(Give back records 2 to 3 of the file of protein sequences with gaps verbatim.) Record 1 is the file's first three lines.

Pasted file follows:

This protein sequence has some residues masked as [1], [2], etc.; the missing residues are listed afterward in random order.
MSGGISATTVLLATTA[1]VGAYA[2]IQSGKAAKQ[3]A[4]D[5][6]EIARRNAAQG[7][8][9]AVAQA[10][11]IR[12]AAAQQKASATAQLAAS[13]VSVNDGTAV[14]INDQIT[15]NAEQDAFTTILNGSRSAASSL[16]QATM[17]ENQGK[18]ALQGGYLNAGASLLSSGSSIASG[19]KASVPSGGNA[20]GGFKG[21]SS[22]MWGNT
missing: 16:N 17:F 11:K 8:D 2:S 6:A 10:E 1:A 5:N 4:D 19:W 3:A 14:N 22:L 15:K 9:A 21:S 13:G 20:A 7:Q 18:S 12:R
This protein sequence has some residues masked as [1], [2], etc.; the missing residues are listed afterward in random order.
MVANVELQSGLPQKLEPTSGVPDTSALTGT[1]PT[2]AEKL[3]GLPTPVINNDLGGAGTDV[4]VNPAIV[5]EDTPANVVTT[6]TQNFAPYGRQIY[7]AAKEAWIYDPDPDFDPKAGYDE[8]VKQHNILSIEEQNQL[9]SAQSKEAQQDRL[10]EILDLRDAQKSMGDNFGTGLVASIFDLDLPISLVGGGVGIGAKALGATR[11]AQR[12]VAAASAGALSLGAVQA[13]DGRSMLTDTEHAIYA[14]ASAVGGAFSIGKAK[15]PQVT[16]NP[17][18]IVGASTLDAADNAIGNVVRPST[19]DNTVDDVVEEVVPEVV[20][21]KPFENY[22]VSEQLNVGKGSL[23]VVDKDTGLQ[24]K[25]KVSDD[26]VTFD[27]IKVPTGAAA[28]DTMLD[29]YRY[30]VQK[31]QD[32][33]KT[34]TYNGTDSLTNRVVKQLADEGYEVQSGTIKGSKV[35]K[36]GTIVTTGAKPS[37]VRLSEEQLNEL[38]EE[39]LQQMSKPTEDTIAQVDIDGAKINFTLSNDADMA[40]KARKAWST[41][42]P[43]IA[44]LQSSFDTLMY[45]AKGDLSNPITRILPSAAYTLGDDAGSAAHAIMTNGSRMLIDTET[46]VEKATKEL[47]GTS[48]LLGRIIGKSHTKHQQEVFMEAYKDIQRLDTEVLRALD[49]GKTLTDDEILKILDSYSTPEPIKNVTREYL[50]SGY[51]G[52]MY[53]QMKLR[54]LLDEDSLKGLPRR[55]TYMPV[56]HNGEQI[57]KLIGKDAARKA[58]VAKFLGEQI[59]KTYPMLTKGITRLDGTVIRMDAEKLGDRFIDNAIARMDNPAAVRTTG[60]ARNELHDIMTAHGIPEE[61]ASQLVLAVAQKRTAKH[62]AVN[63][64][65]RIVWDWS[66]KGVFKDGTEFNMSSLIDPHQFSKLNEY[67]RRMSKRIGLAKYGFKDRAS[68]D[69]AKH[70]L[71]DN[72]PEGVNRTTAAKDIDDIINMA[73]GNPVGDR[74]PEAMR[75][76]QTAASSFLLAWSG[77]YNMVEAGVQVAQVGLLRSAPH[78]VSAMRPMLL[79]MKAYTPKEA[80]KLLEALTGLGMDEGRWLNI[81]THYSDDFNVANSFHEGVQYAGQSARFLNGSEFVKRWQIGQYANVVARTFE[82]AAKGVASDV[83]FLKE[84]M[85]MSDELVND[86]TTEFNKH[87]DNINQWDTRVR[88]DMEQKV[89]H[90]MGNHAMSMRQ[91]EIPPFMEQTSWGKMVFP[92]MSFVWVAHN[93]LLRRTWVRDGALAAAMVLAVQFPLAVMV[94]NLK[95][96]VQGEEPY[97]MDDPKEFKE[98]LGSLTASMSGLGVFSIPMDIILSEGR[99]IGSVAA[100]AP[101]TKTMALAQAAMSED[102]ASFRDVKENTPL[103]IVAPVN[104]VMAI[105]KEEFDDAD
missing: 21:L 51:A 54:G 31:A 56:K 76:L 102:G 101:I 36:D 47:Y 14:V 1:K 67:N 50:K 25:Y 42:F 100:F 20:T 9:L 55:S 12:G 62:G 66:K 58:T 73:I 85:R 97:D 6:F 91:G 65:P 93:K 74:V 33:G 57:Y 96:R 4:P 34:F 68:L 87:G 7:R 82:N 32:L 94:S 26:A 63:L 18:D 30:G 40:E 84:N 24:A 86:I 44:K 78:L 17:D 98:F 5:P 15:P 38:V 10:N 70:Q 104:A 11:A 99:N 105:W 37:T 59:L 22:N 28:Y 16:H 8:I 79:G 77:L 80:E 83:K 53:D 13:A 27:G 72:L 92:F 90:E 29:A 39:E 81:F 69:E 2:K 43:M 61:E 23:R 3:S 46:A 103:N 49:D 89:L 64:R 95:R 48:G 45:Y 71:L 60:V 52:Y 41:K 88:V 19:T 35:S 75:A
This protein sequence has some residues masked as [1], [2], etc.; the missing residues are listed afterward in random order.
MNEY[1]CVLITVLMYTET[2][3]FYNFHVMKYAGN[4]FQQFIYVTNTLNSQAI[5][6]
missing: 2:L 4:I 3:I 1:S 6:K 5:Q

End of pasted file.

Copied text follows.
This protein sequence has some residues masked as [1], [2], etc.; the missing residues are listed afterward in random order.
MVANVELQSGLPQKLEPTSGVPDTSALTGT[1]PT[2]AEKL[3]GLPTPVINNDLGGAGTDV[4]VNPAIV[5]EDTPANVVTT[6]TQNFAPYGRQIY[7]AAKEAWIYDPDPDFDPKAGYDE[8]VKQHNILSIEEQNQL[9]SAQSKEAQQDRL[10]EILDLRDAQKSMGDNFGTGLVASIFDLDLPISLVGGGVGIGAKALGATR[11]AQR[12]VAAASAGALSLGAVQA[13]DGRSMLTDTEHAIYA[14]ASAVGGAFSIGKAK[15]PQVT[16]NP[17][18]IVGASTLDAADNAIGNVVRPST[19]DNTVDDVVEEVVPEVV[20][21]KPFENY[22]VSEQLNVGKGSL[23]VVDKDTGLQ[24]K[25]KVSDD[26]VTFD[27]IKVPTGAAA[28]DTMLD[29]YRY[30]VQK[31]QD[32][33]KT[34]TYNGTDSLTNRVVKQLADEGYEVQSGTIKGSKV[35]K[36]GTIVTTGAKPS[37]VRLSEEQLNEL[38]EE[39]LQQMSKPTEDTIAQVDIDGAKINFTLSNDADMA[40]KARKAWST[41][42]P[43]IA[44]LQSSFDTLMY[45]AKGDLSNPITRILPSAAYTLGDDAGSAAHAIMTNGSRMLIDTET[46]VEKATKEL[47]GTS[48]LLGRIIGKSHTKHQQEVFMEAYKDIQRLDTEVLRALD[49]GKTLTDDEILKILDSYSTPEPIKNVTREYL[50]SGY[51]G[52]MY[53]QMKLR[54]LLDEDSLKGLPRR[55]TYMPV[56]HNGEQI[57]KLIGKDAARKA[58]VAKFLGEQI[59]KTYPMLTKGITRLDGTVIRMDAEKLGDRFIDNAIARMDNPAAVRTTG[60]ARNELHDIMTAHGIPEE[61]ASQLVLAVAQKRTAKH[62]AVN[63][64][65]RIVWDWS[66]KGVFKDGTEFNMSSLIDPHQFSKLNEY[67]RRMSKRIGLAKYGFKDRAS[68]D[69]AKH[70]L[71]DN[72]PEGVNRTTAAKDIDDIINMA[73]GNPVGDR[74]PEAMR[75][76]QTAASSFLLAWSG[77]YNMVEAGVQVAQVGLLRSAPH[78]VSAMRPMLL[79]MKAYTPKEA[80]KLLEALTGLGMDEGRWLNI[81]THYSDDFNVANSFHEGVQYAGQSARFLNGSEFVKRWQIGQYANVVARTFE[82]AAKGVASDV[83]FLKE[84]M[85]MSDELVND[86]TTEFNKH[87]DNINQWDTRVR[88]DMEQKV[89]H[90]MGNHAMSMRQ[91]EIPPFMEQTSWGKMVFP[92]MSFVWVAHN[93]LLRRTWVRDGALAAAMVLAVQFPLAVMV[94]NLK[95][96]VQGEEPY[97]MDDPKEFKE[98]LGSLTASMSGLGVFSIPMDIILSEGR[99]IGSVAA[100]AP[101]TKTMALAQAAMSED[102]ASFRDVKENTPL[103]IVAPVN[104]VMAI[105]KEEFDDAD
missing: 21:L 51:A 54:G 31:A 56:K 76:L 102:G 101:I 36:D 47:Y 14:V 1:K 67:N 50:K 25:Y 42:F 100:F 20:T 9:L 55:S 12:G 62:G 66:K 58:T 73:I 85:R 97:D 6:F 91:G 65:P 93:K 74:V 33:G 57:Y 96:R 4:P 34:F 68:L 87:G 7:R 82:N 32:L 94:S 26:A 63:L 18:D 30:G 40:E 84:N 24:A 86:I 44:K 78:L 17:D 98:F 5:P 15:P 38:V 10:N 70:Q 104:A 11:A 99:N 105:W 37:T 59:L 22:N 28:Y 16:H 8:I 79:G 77:L 80:E 83:K 53:D 13:A 27:G 72:L 92:F 90:E 29:A 39:E 81:F 69:E 2:K 43:M 61:E 23:R 3:S 46:A 103:N 49:D 89:L 64:R 95:R 48:G 45:Y 71:L 60:V 52:Y 41:K 88:V 19:T 35:S 75:A
This protein sequence has some residues masked as [1], [2], etc.; the missing residues are listed afterward in random order.
MNEY[1]CVLITVLMYTET[2][3]FYNFHVMKYAGN[4]FQQFIYVTNTLNSQAI[5][6]
missing: 2:L 4:I 3:I 1:S 6:K 5:Q